Epidexipteryx on a tree banch with tail feathers spread


For many reasons Epidexipteryx is a remarkable little dinosaur. A single, well preserved, pigeon-sized skeleton was found in China's fossil-rich Daohugou area and revealed to the world in 2008. Epidexipteryx had four long ribbon-like display feathers on its tail, almost certainly used to attract a mate or threaten an enemy.

Being covered in short, simple body feathers to keep warm Epidexipteryx lacked the flight feathers seen in other bird-like dinosaurs. This strongly suggests that feathers were used for ornamentation long before flight. Epidexipteryx lived between 152 and 168 million years ago, in the mid to late Jurassic Period. Many of its other features suggest a life in the trees hunting insects, safely away from hungry predators on the ground.

Scientific name: Epidexipteryx

Rank: Genus

Common names:

display feather

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Additional data source: Animal Diversity Web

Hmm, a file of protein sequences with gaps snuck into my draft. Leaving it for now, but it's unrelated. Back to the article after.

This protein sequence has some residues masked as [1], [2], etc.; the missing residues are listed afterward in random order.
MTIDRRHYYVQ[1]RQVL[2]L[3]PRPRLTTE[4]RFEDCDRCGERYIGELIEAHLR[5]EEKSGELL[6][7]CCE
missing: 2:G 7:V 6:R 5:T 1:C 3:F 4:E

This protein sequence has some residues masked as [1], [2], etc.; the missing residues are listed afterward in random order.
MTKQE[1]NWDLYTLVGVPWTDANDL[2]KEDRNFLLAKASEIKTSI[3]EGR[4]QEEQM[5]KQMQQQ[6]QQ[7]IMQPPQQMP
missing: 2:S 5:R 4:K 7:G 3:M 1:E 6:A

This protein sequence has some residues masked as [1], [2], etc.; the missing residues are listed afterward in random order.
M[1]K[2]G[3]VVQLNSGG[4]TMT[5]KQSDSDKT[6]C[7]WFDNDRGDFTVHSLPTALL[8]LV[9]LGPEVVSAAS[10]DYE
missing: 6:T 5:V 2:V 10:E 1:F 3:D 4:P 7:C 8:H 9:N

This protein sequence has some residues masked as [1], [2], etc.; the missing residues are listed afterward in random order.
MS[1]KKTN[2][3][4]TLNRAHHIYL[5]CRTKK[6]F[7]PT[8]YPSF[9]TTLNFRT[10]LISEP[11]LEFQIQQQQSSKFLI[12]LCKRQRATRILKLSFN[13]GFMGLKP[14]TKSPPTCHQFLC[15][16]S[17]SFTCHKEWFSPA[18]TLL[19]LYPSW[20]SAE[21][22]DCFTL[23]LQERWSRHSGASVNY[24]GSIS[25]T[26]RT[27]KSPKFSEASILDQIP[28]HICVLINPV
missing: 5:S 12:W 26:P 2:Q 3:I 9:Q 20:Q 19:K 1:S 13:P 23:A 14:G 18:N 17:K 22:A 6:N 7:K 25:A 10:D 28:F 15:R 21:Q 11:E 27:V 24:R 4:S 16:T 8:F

When they lived

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Jurassic period Jurassic period
The Jurassic began after the mass extinction event that ended the Triassic. Life, however, was quick to recover from this blow and the Jurassic eventually became host to the most diverse range of organisms that Earth had yet seen.

Fossil types

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Exceptional preservation Exceptional preservation
Normally, only the hard parts of animals and plants - shell, bone, teeth and wood - are preserved as fossils. However, every now and then conditions permit the preservation of soft parts and create treasure houses of information for palaeontologists.

BBC News about Epidexipteryx

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